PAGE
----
Eddy Covariance (EC) is the micrometeorological technique for measuring the two-way vertical exchange (flux) of heat, mass and momentum between the Earth surface and the atmosphere above. EC systems are widely used to monitor flux densities of the greenhouse gases (GHGs) carbon dioxide (CO2) methane (CH4) and nitrous oxide N2O. They consist of a gas analyser and ultrasonic anemometer that record at high frequency (20 Hz), and are complemented by a suite of micrometeorological instruments, such as radiometers, temperature and humidity probes, and soil physics sensors to measure heat and moisture dynamics in the upper soil profile.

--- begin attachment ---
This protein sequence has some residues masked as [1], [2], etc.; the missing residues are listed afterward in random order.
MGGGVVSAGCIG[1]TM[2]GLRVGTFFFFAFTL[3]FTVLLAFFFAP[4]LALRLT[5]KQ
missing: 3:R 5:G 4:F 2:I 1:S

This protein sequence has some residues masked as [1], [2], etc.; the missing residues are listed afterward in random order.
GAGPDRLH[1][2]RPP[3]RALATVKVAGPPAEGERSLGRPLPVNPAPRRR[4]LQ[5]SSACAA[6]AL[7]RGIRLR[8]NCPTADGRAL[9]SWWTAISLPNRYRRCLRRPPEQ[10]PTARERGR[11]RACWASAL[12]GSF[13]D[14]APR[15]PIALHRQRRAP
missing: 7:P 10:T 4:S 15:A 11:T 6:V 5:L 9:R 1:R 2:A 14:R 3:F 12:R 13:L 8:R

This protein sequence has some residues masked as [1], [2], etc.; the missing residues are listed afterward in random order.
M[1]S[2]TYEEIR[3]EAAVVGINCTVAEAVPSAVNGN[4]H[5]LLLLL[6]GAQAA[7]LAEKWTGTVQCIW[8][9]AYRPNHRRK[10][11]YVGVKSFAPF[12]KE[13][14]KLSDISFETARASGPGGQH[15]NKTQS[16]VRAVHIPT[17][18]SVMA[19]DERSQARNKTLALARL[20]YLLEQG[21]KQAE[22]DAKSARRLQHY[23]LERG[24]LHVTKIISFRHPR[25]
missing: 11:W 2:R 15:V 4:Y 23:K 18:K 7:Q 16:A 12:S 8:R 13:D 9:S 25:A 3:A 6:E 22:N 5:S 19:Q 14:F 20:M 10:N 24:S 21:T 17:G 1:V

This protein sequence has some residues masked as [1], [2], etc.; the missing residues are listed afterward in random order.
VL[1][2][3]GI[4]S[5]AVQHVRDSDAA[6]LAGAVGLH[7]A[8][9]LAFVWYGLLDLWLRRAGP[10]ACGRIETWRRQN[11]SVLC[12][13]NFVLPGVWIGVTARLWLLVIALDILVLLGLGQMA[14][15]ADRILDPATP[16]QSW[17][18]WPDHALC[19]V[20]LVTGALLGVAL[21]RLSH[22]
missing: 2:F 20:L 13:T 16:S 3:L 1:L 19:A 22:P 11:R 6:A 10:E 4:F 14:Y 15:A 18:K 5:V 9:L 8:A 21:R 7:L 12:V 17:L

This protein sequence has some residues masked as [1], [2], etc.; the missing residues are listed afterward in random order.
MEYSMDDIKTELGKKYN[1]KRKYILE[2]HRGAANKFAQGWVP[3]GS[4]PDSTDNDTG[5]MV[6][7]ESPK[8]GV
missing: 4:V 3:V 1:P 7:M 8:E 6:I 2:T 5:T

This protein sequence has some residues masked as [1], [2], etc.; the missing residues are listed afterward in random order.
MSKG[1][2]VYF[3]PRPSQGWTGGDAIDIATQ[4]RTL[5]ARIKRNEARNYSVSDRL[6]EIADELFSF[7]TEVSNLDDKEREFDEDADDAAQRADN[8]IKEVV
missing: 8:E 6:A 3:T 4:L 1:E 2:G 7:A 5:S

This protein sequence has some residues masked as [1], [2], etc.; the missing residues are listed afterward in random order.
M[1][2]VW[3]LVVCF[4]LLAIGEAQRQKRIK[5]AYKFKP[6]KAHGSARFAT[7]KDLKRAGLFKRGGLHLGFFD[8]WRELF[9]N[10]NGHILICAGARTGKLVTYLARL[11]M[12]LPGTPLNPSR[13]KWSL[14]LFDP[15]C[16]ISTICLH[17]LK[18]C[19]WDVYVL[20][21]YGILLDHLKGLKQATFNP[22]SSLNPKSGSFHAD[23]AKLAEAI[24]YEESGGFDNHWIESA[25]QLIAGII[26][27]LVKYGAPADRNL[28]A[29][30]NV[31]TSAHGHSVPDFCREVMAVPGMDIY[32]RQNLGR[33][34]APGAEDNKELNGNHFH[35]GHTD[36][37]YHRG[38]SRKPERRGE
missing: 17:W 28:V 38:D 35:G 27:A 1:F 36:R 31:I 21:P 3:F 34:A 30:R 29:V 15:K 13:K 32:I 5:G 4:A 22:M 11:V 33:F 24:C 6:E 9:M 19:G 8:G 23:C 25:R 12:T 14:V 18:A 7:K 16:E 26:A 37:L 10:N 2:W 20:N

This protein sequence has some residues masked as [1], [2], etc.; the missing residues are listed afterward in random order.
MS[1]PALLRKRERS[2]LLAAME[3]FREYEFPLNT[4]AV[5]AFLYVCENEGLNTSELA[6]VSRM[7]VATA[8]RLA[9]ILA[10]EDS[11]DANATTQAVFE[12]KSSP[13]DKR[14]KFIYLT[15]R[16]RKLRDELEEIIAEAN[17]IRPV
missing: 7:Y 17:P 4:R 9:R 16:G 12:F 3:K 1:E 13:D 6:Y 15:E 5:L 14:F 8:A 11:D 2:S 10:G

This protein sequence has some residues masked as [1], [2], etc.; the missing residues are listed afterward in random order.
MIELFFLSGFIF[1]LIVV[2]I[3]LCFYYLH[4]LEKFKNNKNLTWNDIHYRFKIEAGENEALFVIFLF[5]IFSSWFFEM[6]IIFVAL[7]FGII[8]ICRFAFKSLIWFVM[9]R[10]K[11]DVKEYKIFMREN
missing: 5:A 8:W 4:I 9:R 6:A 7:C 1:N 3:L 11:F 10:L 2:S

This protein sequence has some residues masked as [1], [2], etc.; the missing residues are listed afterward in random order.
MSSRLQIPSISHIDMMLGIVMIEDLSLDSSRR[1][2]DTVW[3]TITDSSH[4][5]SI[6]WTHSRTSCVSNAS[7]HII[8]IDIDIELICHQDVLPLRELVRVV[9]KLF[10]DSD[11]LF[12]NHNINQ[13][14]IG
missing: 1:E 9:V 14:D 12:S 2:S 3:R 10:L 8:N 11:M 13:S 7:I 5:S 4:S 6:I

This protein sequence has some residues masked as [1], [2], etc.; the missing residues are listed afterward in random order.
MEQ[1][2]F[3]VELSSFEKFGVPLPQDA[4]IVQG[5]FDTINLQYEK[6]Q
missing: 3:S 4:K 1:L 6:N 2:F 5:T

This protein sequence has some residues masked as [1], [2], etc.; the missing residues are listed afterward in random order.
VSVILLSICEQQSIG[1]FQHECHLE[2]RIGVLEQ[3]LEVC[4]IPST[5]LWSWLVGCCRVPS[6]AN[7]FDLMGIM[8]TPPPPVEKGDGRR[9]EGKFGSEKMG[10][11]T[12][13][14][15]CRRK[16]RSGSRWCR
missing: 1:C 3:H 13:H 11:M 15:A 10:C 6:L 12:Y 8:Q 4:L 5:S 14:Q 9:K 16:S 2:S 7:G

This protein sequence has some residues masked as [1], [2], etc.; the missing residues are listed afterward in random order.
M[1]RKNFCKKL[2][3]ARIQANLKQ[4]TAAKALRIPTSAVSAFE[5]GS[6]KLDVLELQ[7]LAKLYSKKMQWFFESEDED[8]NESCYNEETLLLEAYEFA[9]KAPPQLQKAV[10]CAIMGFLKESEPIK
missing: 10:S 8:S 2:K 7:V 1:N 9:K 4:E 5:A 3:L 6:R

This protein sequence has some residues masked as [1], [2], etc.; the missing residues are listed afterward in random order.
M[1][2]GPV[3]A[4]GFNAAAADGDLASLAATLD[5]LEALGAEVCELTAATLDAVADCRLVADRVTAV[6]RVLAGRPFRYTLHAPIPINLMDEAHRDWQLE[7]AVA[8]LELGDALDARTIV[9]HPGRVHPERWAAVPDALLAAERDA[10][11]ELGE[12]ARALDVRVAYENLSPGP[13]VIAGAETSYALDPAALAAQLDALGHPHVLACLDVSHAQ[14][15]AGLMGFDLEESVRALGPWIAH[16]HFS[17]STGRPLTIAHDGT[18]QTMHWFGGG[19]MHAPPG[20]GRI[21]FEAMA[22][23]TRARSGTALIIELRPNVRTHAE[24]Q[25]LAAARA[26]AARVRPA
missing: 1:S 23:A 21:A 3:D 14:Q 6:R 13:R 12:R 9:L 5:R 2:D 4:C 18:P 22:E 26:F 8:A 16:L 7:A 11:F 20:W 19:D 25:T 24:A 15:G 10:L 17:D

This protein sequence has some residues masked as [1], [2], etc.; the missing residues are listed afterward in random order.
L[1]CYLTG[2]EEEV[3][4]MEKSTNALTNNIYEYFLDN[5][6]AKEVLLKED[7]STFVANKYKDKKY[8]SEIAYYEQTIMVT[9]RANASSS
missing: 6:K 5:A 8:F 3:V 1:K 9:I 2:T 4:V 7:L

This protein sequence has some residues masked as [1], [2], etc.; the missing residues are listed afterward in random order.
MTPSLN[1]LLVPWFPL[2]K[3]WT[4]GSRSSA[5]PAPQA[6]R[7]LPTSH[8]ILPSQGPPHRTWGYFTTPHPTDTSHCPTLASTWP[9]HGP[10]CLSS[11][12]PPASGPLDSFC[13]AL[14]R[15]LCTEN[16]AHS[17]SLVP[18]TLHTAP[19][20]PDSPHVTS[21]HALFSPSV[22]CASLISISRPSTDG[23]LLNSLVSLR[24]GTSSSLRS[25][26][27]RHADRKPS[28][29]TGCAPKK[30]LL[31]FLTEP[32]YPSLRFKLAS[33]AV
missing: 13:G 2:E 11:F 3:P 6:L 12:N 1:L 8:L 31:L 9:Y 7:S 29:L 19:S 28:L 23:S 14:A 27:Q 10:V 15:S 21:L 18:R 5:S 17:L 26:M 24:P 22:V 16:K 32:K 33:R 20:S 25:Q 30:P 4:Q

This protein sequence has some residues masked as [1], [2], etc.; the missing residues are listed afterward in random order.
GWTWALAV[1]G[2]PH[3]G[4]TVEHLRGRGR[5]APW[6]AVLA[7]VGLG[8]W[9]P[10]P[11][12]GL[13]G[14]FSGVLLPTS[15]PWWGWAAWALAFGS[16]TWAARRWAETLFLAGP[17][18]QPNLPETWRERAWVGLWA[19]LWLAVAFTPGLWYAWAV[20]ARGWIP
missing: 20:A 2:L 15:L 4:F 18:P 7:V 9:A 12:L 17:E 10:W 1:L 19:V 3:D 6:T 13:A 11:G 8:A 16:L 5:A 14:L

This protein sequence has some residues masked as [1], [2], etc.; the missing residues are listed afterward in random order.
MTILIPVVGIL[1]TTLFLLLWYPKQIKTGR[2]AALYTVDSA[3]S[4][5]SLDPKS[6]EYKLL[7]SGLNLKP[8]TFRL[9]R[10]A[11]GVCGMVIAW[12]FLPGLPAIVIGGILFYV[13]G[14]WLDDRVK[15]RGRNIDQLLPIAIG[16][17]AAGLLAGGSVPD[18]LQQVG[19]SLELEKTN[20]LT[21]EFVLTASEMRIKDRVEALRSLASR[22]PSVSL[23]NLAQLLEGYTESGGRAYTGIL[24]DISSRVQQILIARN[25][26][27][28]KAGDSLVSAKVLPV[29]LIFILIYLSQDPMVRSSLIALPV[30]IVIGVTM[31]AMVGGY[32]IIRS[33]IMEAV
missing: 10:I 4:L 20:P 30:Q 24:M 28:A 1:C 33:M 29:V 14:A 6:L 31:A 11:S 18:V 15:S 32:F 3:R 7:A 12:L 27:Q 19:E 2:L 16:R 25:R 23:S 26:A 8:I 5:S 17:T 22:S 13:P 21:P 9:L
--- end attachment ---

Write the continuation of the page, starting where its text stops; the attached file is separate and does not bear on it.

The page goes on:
As turbulent eddies travel across the landscape, the concentration of gases within them changes due to interactions with the surface. Plant photosynthesis leads to a reduction in the amount of CO2 transported by eddies whereas plant and soil respiration increases the amount of CO2. Similarly, the evaporation of water from the surface increases humidity, and the soil surface releases and removes heat from the air above.
The EC method relies on several underlying assumptions, the key of which are that the measurements are made of fully developed turbulent (non-stationary) conditions, over a large homogenous surface of interest, or “flux footprint”. As such, EC is ideally suited for measuring at field scale. Several EC systems are deployed at Lowland Peatlands and other peatland areas in the UK, which in turn form part of the wider UK Land Flux Network.